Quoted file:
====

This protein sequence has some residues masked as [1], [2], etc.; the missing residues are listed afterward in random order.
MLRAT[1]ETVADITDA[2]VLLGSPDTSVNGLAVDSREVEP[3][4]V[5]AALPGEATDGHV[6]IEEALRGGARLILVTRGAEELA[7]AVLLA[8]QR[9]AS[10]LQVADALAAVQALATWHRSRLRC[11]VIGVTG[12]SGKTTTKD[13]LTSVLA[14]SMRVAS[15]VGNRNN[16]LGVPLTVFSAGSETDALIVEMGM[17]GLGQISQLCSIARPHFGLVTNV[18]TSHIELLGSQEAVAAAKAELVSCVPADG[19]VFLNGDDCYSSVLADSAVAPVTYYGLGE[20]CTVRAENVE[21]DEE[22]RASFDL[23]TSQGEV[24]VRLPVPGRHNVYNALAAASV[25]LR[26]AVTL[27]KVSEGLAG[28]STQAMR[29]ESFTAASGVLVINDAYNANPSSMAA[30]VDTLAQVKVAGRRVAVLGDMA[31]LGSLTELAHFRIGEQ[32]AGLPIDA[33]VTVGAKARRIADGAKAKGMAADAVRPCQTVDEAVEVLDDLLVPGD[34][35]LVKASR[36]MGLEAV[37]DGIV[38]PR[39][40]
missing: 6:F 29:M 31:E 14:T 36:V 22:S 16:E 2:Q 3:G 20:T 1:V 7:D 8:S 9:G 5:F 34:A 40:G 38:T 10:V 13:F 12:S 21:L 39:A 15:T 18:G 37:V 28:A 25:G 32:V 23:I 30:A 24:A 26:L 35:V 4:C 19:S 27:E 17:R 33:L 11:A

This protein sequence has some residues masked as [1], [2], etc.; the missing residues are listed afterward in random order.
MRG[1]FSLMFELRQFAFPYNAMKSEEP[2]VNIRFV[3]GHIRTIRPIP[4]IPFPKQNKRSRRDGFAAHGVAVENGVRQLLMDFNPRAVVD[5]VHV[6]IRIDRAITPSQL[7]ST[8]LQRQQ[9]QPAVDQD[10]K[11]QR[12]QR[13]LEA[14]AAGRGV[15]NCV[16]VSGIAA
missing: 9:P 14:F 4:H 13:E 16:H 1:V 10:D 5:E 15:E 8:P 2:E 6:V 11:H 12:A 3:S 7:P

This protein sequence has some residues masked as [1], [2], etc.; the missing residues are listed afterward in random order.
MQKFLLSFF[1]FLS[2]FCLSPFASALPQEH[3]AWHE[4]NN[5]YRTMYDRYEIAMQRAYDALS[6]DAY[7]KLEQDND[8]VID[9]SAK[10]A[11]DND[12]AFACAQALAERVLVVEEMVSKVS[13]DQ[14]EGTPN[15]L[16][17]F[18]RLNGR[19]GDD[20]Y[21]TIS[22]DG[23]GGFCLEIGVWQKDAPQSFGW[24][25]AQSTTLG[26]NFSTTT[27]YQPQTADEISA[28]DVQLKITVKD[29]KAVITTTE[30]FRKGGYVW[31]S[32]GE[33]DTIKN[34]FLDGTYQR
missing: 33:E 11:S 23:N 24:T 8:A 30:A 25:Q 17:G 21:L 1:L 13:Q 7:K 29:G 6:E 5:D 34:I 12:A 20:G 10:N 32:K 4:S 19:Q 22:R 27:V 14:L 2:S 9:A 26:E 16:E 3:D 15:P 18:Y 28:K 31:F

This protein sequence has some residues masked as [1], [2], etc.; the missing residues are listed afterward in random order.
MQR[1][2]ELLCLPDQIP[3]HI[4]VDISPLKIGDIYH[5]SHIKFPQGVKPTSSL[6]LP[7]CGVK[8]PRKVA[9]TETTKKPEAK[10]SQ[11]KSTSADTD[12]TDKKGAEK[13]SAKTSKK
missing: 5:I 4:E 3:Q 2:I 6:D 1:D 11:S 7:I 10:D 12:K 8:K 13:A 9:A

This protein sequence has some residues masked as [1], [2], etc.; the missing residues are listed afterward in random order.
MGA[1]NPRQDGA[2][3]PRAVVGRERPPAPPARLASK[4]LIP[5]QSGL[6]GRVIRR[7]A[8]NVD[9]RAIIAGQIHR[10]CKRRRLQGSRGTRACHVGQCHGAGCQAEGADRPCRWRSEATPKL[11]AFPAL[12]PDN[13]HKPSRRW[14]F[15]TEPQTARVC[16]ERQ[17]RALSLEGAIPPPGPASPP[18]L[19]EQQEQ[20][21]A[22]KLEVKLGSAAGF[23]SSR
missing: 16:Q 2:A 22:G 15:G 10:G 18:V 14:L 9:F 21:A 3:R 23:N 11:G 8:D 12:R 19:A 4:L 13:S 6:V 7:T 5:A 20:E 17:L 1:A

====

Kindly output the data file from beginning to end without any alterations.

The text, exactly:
This protein sequence has some residues masked as [1], [2], etc.; the missing residues are listed afterward in random order.
MLRAT[1]ETVADITDA[2]VLLGSPDTSVNGLAVDSREVEP[3][4]V[5]AALPGEATDGHV[6]IEEALRGGARLILVTRGAEELA[7]AVLLA[8]QR[9]AS[10]LQVADALAAVQALATWHRSRLRC[11]VIGVTG[12]SGKTTTKD[13]LTSVLA[14]SMRVAS[15]VGNRNN[16]LGVPLTVFSAGSETDALIVEMGM[17]GLGQISQLCSIARPHFGLVTNV[18]TSHIELLGSQEAVAAAKAELVSCVPADG[19]VFLNGDDCYSSVLADSAVAPVTYYGLGE[20]CTVRAENVE[21]DEE[22]RASFDL[23]TSQGEV[24]VRLPVPGRHNVYNALAAASV[25]LR[26]AVTL[27]KVSEGLAG[28]STQAMR[29]ESFTAASGVLVINDAYNANPSSMAA[30]VDTLAQVKVAGRRVAVLGDMA[31]LGSLTELAHFRIGEQ[32]AGLPIDA[33]VTVGAKARRIADGAKAKGMAADAVRPCQTVDEAVEVLDDLLVPGD[34][35]LVKASR[36]MGLEAV[37]DGIV[38]PR[39][40]
missing: 6:F 29:M 31:E 14:T 36:V 22:S 16:E 2:Q 3:G 20:T 1:V 7:D 8:S 9:G 5:F 34:A 40:G 38:T 10:V 13:F 12:S 21:L 39:A 15:T 18:G 37:V 28:A 25:G 32:V 23:I 30:A 24:A 26:L 35:V 4:C 19:S 27:E 17:R 33:L 11:A

This protein sequence has some residues masked as [1], [2], etc.; the missing residues are listed afterward in random order.
MRG[1]FSLMFELRQFAFPYNAMKSEEP[2]VNIRFV[3]GHIRTIRPIP[4]IPFPKQNKRSRRDGFAAHGVAVENGVRQLLMDFNPRAVVD[5]VHV[6]IRIDRAITPSQL[7]ST[8]LQRQQ[9]QPAVDQD[10]K[11]QR[12]QR[13]LEA[14]AAGRGV[15]NCV[16]VSGIAA
missing: 9:P 14:F 4:H 13:E 16:H 1:V 10:D 5:E 15:E 8:P 2:E 6:V 11:H 12:A 3:S 7:P

This protein sequence has some residues masked as [1], [2], etc.; the missing residues are listed afterward in random order.
MQKFLLSFF[1]FLS[2]FCLSPFASALPQEH[3]AWHE[4]NN[5]YRTMYDRYEIAMQRAYDALS[6]DAY[7]KLEQDND[8]VID[9]SAK[10]A[11]DND[12]AFACAQALAERVLVVEEMVSKVS[13]DQ[14]EGTPN[15]L[16][17]F[18]RLNGR[19]GDD[20]Y[21]TIS[22]DG[23]GGFCLEIGVWQKDAPQSFGW[24][25]AQSTTLG[26]NFSTTT[27]YQPQTADEISA[28]DVQLKITVKD[29]KAVITTTE[30]FRKGGYVW[31]S[32]GE[33]DTIKN[34]FLDGTYQR
missing: 33:E 11:S 23:N 24:T 8:A 30:A 25:Q 17:G 21:L 1:L 13:Q 7:K 29:G 6:E 5:D 34:I 12:A 20:G 10:N 32:K 4:S 19:Q 22:R 27:V 14:L 2:S 9:A 26:E 16:E 3:D 15:P 18:Y 28:K 31:F

This protein sequence has some residues masked as [1], [2], etc.; the missing residues are listed afterward in random order.
MQR[1][2]ELLCLPDQIP[3]HI[4]VDISPLKIGDIYH[5]SHIKFPQGVKPTSSL[6]LP[7]CGVK[8]PRKVA[9]TETTKKPEAK[10]SQ[11]KSTSADTD[12]TDKKGAEK[13]SAKTSKK
missing: 5:I 4:E 3:Q 2:I 6:D 1:D 11:S 7:I 10:D 12:K 8:K 13:A 9:A

This protein sequence has some residues masked as [1], [2], etc.; the missing residues are listed afterward in random order.
MGA[1]NPRQDGA[2][3]PRAVVGRERPPAPPARLASK[4]LIP[5]QSGL[6]GRVIRR[7]A[8]NVD[9]RAIIAGQIHR[10]CKRRRLQGSRGTRACHVGQCHGAGCQAEGADRPCRWRSEATPKL[11]AFPAL[12]PDN[13]HKPSRRW[14]F[15]TEPQTARVC[16]ERQ[17]RALSLEGAIPPPGPASPP[18]L[19]EQQEQ[20][21]A[22]KLEVKLGSAAGF[23]SSR
missing: 16:Q 2:A 22:G 15:G 10:G 18:V 14:L 9:F 21:A 3:R 23:N 11:G 8:D 12:R 19:A 4:L 13:S 6:V 7:T 5:A 20:E 17:L 1:A